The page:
So after today's price action we're left wondering what it all means. Oil is not letting go of its highs, bonds are not letting go of their highs (low yields), equities are not letting go of their highs (relatively speaking). There seems to be a lot of money available for buying lots of stuff. And here again the Fed may have some influence. I've discussed M-3 money supply several times here and it continues to increase at a rate faster than inflation's growth rate. If the Fed was so worried about inflation they wouldn't be creating enough money to float several countries' economies. The word on the street is that the Fed is worried about the housing bubble (gee, and who do you suppose caused it?). Supposedly they're pressuring banks to unload Fannie and Freddie paper. These are typically longer-term securities instruments for financial institutions. This could help explain why bonds keep rallying (banks are buying them to replace the longer term securities) and why the Fed is injecting so much liquidity into the system. The Fed is apparently very concerned about all the derivatives and leveraged risk of these Mortgage Backed Securities issuers (Fannie and Freddie) that they're keeping pressure on long term interest rates so that the banks have an incentive to get rid of those securities. The gains from those sales helps the banks' balance sheets, reduces their exposure and therefore risk to the mortgage market and the liquidity pumping helps grease the skids to get all these transfers done with minimal interruption. But it says a lot about the Fed's concern about the risk created in the housing market. Buyer beware at this point in that market, be it a house or stocks.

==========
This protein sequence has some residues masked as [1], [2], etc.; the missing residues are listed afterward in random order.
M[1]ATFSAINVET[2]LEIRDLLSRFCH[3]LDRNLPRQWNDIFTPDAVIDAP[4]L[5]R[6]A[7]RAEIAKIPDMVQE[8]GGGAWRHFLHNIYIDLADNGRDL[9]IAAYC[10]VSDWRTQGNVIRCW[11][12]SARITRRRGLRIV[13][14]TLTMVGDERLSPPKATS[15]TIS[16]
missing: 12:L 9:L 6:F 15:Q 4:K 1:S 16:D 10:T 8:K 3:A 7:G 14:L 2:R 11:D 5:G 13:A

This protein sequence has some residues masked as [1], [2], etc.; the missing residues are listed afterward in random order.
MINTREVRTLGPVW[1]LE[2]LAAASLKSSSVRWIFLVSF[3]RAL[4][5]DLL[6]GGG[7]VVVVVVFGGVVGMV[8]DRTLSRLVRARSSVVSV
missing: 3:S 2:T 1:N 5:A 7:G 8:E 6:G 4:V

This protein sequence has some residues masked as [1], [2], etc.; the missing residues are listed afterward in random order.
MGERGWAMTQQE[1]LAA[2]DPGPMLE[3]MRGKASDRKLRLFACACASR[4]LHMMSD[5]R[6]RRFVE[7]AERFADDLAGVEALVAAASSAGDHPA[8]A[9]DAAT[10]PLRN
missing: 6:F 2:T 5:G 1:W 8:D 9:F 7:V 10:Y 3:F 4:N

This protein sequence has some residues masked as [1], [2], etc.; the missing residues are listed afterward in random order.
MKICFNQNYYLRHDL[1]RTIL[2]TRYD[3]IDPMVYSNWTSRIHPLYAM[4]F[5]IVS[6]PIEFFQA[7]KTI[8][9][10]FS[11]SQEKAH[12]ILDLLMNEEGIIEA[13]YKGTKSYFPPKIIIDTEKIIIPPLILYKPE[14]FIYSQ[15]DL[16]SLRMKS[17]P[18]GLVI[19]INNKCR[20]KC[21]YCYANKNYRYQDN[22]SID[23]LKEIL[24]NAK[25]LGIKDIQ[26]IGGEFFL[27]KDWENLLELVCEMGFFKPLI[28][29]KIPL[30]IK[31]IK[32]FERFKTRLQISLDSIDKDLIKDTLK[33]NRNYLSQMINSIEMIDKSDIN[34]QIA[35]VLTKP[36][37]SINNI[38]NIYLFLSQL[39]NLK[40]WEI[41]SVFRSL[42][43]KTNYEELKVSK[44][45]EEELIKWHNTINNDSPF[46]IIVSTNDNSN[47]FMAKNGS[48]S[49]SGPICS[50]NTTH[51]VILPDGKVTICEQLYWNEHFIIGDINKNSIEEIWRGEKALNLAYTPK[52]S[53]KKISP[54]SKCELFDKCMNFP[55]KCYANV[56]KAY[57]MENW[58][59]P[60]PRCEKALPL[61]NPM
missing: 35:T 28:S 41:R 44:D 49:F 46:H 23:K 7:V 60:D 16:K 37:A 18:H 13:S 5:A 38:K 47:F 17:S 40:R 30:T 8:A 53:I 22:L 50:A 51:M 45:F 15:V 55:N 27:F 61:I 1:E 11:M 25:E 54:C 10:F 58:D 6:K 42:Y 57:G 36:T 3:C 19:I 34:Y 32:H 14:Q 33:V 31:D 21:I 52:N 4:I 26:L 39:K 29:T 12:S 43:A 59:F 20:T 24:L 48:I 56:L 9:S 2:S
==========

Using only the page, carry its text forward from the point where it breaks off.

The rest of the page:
Well, that's all long term stuff (next month). Let's see if today's price action gives us any clues as to where we're headed tomorrow and next week.
DOW chart, Daily
That's a nice hammer doji on support, or actually an even more bullish dragonfly doji. What it depicts is how the selling couldn't hold and the buyers reversed it hard. Support is the uptrend line from March 2003 through the low in April. Daily stochastics looks ready to turn back up from oversold. The flip side of this bullish picture is of course the technical damage done by such a hard drop. If this uptrend line doesn't hold over the next 1-2 days, then the bears take possession of the ball again. The next hurdle for the bulls is to get the DOW back over price level resistance near 10365 and then its 200-dma just under 10450. Let's say they have their work cut out for themselves.
SPX chart, Daily
After stabbing below its 50-dma and dropping to 1183.55, the SPX recovered back above its 1191 level. This is a level that has acted as both support and resistance since April. Like the DOW it could be argued both ways as to whether the bulls got the ball back or the bears still have it. As seen in the closer view below, it's a close call this evening.
SPX chart, 120-min
Depending on how the uptrend line from May 13th is drawn, the bulls can claim they recaptured the uptrend by the end of the day or the bears can claim they stopped prices right underneath the uptrend line. They way it's drawn on this chart, through the low on June 30th, that's where price stopped yesterday so I'm thinking it might have a little more credence. We'll know tomorrow.
Nasdaq chart, Daily
The NAZ continues to consolidate underneath resistance and this makes it look bullish (sharp rally followed by sideways consolidation usually leads to another leg up). As drawn on the chart, the current consolidation also looks like it's building the right shoulder of an inverse H&S pattern with the neckline at 2100. The upside potential on a break above the neckline would be about 2300. That would surely get all the bulls yelling from the roof tops what a golden buying opportunity it is to buy. If we get to 2300 I'll be shorting it with everything I've got.
SOX index, daily chart
The SOX has found support by its 50 and 200-dma's and was downright bullish today considering the early morning carnage. This chart continues to look bullish.
BKX banking index, daily chart